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Why Tesla Belongs in the Dow Jones Industrials

By Dan Caplinger – Jul 24, 2020 at 6:21AM

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Forget the S&P 500 -- there are solid reasons why the electric vehicle maker deserves a spot in the prestigious benchmark index.

Tesla (TSLA -1.37%) inspires both loyal fans and devout haters, but the stock's success is indisputable. Since its IPO 10 years ago, it has delivered amazing returns to its early shareholders. It's also built up an impressive company with a growing customer base, an expanding addressable market, and lofty aspirations.

Now that Tesla has achieved profitability, it's now just a matter of time before it gets an invitation to join the S&P 500 Index (^GSPC -0.16%). However, while admission to that club is based largely on objective criteria, the same isn't true for the Dow Jones Industrial Average (^DJI -0.12%). As crazy as it might seem, there's an increasingly compelling case for Tesla to join that elite band of 30 companies. Dow. Here are some of the best reasons why.

Dark room with Cybertruck spotlighted, and Cybertruck logo above.

Image source: Tesla.

1. An industrial average needs a car company

As its name suggests, the Dow was initially focused on industrial companies, and for over a century, the auto industry had representation in the average. That started with the admission of the American Car and Foundry Company in 1901, and at various times, companies like Studebaker, Nash Motors, and Chrysler were members of the Dow.

The longest-tenured car company in the Dow was General Motors (GM -0.67%), which had uninterrupted membership from 1925 to 2009. However, its bankruptcy following the financial crisis led to its removal. Since then, the Dow has gone more than a decade without representation from the auto industry.

Many investors note that Tesla's potential goes well beyond its vehicle manufacturing. For now, though, Tesla is squarely focused on cars and trucks. That makes it an industrial stock, and getting it into the Dow would make the average more industrial once again.

2. Tesla's market capitalization would put it in the top 10 among Dow stocks

There's no market cap requirement for admission to the Dow, as the managers of the index generally seek companies that are representative of the broader economy rather than simply picking the biggest businesses available. However, Tesla's market cap has flirted with $300 billion recently, and that establishes the automaker as a leader in its field.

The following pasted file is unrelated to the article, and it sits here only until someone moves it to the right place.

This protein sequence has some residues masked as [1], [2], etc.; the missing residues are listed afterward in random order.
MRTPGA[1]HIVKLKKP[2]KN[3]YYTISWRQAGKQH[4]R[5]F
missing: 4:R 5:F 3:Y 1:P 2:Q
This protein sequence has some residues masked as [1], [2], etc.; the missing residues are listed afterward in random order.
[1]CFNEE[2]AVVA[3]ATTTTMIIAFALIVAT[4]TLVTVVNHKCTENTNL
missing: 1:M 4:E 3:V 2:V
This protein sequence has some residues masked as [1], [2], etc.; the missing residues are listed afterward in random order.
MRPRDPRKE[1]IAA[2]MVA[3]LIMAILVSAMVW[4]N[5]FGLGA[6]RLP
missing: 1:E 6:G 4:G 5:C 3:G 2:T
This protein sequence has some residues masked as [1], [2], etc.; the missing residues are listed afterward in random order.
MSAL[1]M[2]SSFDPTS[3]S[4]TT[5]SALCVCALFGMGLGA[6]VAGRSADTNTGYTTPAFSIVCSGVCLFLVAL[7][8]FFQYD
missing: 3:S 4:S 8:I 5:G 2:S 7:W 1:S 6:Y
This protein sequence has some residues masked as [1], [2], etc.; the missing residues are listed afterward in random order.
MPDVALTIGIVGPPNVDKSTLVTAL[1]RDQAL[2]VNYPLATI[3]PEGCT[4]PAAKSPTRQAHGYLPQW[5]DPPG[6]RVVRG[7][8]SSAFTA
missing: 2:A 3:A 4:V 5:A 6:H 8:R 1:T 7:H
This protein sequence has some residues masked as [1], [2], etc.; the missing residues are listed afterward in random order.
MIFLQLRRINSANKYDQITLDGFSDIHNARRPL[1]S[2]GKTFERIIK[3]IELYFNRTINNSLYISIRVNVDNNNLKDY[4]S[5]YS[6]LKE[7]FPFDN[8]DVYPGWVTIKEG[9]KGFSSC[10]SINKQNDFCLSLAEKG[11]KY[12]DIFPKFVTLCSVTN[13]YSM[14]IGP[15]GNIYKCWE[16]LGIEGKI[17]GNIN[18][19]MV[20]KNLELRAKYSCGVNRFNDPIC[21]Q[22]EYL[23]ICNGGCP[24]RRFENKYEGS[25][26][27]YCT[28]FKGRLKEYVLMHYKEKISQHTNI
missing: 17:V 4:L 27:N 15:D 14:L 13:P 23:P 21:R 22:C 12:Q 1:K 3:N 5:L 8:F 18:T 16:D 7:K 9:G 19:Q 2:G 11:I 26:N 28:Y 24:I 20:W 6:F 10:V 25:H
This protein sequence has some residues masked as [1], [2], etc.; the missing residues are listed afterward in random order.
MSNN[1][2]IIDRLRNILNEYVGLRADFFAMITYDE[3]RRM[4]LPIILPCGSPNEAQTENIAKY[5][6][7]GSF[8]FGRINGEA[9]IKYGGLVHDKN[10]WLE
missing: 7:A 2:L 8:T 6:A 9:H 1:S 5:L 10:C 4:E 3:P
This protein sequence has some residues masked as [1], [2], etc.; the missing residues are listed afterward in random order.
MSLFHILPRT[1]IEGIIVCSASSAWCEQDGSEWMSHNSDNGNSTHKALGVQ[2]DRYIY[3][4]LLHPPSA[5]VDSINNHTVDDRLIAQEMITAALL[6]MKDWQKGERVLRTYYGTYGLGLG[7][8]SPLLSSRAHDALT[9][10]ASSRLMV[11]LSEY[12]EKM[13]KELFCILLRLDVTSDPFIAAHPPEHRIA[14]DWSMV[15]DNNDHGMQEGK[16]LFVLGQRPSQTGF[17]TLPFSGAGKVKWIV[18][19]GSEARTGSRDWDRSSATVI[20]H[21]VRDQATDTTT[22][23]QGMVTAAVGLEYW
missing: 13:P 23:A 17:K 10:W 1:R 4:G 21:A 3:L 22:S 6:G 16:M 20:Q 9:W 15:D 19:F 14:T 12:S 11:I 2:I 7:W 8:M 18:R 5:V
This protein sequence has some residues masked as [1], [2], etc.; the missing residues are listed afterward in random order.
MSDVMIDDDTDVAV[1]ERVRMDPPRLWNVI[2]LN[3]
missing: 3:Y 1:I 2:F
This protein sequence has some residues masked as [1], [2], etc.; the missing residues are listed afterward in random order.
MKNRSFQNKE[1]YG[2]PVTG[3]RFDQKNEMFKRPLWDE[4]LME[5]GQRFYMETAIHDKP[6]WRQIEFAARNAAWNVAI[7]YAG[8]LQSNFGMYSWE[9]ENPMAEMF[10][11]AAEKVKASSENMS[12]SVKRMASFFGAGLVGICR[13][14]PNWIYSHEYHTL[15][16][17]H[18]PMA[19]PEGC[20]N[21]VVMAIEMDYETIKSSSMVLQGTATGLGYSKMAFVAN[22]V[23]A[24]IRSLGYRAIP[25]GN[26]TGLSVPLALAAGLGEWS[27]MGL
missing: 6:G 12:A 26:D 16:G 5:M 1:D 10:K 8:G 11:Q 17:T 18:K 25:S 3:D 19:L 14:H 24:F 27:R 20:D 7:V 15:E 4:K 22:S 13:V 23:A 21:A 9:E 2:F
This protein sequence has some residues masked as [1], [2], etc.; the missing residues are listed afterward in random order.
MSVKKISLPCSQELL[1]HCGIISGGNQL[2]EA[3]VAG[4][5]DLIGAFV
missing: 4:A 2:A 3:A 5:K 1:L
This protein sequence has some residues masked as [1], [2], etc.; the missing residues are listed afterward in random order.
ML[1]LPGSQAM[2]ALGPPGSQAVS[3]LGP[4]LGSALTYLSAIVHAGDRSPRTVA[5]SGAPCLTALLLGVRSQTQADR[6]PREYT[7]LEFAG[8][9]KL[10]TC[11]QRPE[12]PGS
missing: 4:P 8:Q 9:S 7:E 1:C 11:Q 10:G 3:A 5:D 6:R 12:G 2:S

If Tesla were in the Dow, it would rank among the 10 companies with the largest market caps. It's also nearly nine times more valuable than the Dow stock with the lowest market cap, and it would have a nearly $100 billion margin of safety just to keep it out of the bottom half. Even those who argue that a correction for Tesla stock is long overdue have to admit that the company's size currently warrants giving it consideration for the industrial index.

3. The one real barrier is easily fixable

Just about the only reason why Tesla shouldn't be in the Dow right now is that the average uses a price-weighted methodology in calculating its level. Because its share price has climbed well into four-digit territory, Tesla would have a much larger weighting in the Dow than any other stock.

However, there's precedent for companies with high share prices taking steps that eventually eased their path into the Dow. In the mid-2010s, Apple (AAPL -0.40%) stock climbed into the high-triple digits, which would've kept the iPhone giant out of the Dow. So Apple did a 7-for-1 stock split that brought its share price down to a much more manageable level.

A similar 7-for-1 split would put Tesla's stock in the $200 to $250 range based on recent prices. That would give it a substantial weighting in the average, but not an overwhelming one. If Tesla did a 10-for-1 stock split instead, it would find itself squarely in the middle of the index's pack in terms of share price.

Don't hold your breath

Objectively, there are compelling reasons why Tesla deserves a spot in the Dow Jones Industrial Average. Practically, though, the move seems unlikely. The Dow represents old-school Wall Street in a way that CEO Elon Musk would likely reject out of hand.

It's possible that eventually, Tesla could still get an invitation. But it's much more likely that Dow investors will have to go without an auto stock in the index for a while longer.

Dan Caplinger owns shares of Apple. The Motley Fool owns shares of and recommends Apple and Tesla. The Motley Fool has a disclosure policy.

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